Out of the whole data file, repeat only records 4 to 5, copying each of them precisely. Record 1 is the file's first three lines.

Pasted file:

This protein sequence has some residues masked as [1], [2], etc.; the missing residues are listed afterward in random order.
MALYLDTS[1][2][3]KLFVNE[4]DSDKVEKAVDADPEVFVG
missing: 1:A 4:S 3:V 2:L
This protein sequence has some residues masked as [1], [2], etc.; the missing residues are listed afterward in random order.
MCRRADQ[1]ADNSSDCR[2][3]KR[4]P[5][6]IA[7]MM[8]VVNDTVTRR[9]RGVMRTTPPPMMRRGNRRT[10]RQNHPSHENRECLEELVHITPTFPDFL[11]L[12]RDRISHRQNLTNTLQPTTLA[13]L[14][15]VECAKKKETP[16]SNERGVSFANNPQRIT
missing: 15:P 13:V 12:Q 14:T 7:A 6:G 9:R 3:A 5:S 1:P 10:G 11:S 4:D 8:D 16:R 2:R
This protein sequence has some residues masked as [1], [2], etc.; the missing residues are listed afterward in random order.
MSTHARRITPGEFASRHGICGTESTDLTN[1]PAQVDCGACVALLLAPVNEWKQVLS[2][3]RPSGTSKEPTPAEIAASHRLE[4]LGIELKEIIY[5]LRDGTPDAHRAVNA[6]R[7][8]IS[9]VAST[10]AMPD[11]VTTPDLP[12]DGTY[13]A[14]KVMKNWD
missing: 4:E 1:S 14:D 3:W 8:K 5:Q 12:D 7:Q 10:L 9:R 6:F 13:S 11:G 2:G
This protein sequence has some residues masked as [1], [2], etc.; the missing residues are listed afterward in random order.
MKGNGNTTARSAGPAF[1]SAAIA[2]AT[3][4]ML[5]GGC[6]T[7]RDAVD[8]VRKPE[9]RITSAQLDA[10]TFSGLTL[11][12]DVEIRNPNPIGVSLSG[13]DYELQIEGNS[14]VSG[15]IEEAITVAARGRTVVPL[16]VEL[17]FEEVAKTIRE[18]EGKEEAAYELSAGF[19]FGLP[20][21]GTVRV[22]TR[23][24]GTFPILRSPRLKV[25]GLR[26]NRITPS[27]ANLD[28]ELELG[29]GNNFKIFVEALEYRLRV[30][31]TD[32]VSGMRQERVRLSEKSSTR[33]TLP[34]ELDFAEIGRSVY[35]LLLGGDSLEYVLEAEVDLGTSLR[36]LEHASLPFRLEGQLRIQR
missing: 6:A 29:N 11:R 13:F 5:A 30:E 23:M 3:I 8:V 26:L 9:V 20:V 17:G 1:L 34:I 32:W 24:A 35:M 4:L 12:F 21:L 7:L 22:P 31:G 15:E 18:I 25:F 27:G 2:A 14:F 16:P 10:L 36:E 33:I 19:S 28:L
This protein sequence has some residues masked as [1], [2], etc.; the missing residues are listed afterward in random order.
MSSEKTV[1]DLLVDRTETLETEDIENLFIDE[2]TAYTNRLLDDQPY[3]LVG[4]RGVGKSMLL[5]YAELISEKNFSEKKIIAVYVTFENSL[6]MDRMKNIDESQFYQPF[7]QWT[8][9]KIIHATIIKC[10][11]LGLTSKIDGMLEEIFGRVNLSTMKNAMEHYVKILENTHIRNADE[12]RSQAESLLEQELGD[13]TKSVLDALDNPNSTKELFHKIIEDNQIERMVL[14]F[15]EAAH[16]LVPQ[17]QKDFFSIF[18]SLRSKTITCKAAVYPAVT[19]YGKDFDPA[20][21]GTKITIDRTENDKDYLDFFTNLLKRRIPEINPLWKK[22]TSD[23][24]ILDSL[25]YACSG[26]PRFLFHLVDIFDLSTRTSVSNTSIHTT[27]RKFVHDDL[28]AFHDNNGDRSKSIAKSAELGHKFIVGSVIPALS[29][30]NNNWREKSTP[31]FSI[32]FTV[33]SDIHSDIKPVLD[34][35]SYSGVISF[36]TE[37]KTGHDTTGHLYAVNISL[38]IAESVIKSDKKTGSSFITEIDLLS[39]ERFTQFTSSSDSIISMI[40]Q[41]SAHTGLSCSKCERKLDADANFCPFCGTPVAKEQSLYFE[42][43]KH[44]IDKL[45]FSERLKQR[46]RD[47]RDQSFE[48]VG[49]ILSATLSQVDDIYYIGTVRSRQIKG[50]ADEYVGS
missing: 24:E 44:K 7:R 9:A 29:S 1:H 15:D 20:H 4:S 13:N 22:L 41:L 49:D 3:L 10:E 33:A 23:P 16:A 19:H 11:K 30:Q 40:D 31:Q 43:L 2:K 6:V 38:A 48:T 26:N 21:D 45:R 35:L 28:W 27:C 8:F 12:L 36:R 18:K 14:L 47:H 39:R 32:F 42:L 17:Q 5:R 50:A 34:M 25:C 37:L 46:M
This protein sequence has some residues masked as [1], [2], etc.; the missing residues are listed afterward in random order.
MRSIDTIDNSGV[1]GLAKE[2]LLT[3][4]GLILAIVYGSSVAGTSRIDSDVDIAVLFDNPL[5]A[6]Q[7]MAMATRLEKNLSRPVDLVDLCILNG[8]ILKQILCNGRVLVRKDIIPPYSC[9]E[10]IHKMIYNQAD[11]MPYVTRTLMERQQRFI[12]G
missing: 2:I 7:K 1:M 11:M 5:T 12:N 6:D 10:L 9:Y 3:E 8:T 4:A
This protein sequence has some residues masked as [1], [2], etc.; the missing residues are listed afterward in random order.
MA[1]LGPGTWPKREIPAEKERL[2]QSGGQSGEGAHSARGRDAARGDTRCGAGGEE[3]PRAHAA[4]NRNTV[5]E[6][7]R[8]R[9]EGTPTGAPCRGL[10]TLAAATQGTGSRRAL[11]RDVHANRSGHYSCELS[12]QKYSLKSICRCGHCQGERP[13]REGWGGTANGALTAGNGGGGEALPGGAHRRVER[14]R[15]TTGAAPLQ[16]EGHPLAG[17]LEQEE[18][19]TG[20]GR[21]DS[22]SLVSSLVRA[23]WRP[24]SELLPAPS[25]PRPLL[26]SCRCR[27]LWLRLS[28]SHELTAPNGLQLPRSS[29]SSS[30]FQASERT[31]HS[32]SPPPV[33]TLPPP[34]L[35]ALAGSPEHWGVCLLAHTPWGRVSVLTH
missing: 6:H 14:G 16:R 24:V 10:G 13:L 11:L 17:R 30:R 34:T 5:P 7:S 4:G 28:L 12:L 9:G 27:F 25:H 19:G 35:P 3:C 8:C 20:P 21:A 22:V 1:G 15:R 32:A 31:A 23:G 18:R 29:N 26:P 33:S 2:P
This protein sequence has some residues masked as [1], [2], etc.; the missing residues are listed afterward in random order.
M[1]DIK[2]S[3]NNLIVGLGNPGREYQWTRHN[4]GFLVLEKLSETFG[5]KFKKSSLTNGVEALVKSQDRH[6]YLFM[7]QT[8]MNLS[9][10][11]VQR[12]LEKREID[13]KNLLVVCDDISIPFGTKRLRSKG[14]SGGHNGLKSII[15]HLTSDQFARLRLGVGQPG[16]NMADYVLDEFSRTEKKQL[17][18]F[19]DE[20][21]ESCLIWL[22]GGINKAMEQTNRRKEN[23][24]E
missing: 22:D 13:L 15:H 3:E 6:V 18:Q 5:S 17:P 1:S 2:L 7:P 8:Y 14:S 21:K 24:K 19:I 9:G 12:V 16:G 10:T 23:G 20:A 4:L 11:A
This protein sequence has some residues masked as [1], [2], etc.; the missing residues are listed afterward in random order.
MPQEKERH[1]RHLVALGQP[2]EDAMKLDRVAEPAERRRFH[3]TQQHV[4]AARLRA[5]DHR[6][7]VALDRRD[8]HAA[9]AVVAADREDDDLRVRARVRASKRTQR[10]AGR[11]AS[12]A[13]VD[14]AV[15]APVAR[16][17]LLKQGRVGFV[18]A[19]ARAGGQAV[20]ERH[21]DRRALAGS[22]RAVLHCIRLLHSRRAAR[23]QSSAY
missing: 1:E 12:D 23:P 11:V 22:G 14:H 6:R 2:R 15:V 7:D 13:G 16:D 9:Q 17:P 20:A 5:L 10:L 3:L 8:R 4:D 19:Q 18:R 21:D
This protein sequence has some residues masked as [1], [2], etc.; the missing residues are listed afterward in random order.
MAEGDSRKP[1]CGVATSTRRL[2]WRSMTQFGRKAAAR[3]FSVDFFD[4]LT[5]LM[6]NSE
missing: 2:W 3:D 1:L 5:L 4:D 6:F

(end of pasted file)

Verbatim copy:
This protein sequence has some residues masked as [1], [2], etc.; the missing residues are listed afterward in random order.
MKGNGNTTARSAGPAF[1]SAAIA[2]AT[3][4]ML[5]GGC[6]T[7]RDAVD[8]VRKPE[9]RITSAQLDA[10]TFSGLTL[11][12]DVEIRNPNPIGVSLSG[13]DYELQIEGNS[14]VSG[15]IEEAITVAARGRTVVPL[16]VEL[17]FEEVAKTIRE[18]EGKEEAAYELSAGF[19]FGLP[20][21]GTVRV[22]TR[23][24]GTFPILRSPRLKV[25]GLR[26]NRITPS[27]ANLD[28]ELELG[29]GNNFKIFVEALEYRLRV[30][31]TD[32]VSGMRQERVRLSEKSSTR[33]TLP[34]ELDFAEIGRSVY[35]LLLGGDSLEYVLEAEVDLGTSLR[36]LEHASLPFRLEGQLRIQR
missing: 6:A 29:N 11:R 13:F 5:A 30:E 23:M 3:I 8:V 26:L 9:V 20:V 17:G 1:L 34:I 32:W 24:A 35:M 4:L 12:F 21:L 7:L 22:P 31:G 15:E 18:I 25:F 27:G 2:A 14:F 16:P 10:L 36:E 33:I 19:S 28:L
This protein sequence has some residues masked as [1], [2], etc.; the missing residues are listed afterward in random order.
MSSEKTV[1]DLLVDRTETLETEDIENLFIDE[2]TAYTNRLLDDQPY[3]LVG[4]RGVGKSMLL[5]YAELISEKNFSEKKIIAVYVTFENSL[6]MDRMKNIDESQFYQPF[7]QWT[8][9]KIIHATIIKC[10][11]LGLTSKIDGMLEEIFGRVNLSTMKNAMEHYVKILENTHIRNADE[12]RSQAESLLEQELGD[13]TKSVLDALDNPNSTKELFHKIIEDNQIERMVL[14]F[15]EAAH[16]LVPQ[17]QKDFFSIF[18]SLRSKTITCKAAVYPAVT[19]YGKDFDPA[20][21]GTKITIDRTENDKDYLDFFTNLLKRRIPEINPLWKK[22]TSD[23][24]ILDSL[25]YACSG[26]PRFLFHLVDIFDLSTRTSVSNTSIHTT[27]RKFVHDDL[28]AFHDNNGDRSKSIAKSAELGHKFIVGSVIPALS[29][30]NNNWREKSTP[31]FSI[32]FTV[33]SDIHSDIKPVLD[34][35]SYSGVISF[36]TE[37]KTGHDTTGHLYAVNISL[38]IAESVIKSDKKTGSSFITEIDLLS[39]ERFTQFTSSSDSIISMI[40]Q[41]SAHTGLSCSKCERKLDADANFCPFCGTPVAKEQSLYFE[42][43]KH[44]IDKL[45]FSERLKQR[46]RD[47]RDQSFE[48]VG[49]ILSATLSQVDDIYYIGTVRSRQIKG[50]ADEYVGS
missing: 24:E 44:K 7:R 9:A 29:S 1:H 15:D 20:H 4:S 13:N 22:L 41:L 49:D 3:L 10:E 33:A 23:P 16:A 19:H 11:K 30:Q 40:D 31:Q 43:L 2:K 6:V 38:A 48:T 26:N 21:D 45:R 35:L 28:W 27:C 8:F 12:L 36:R 18:K 14:L 47:H 39:R 32:F 42:L 17:Q 5:R 50:A 34:M 25:C 37:L 46:M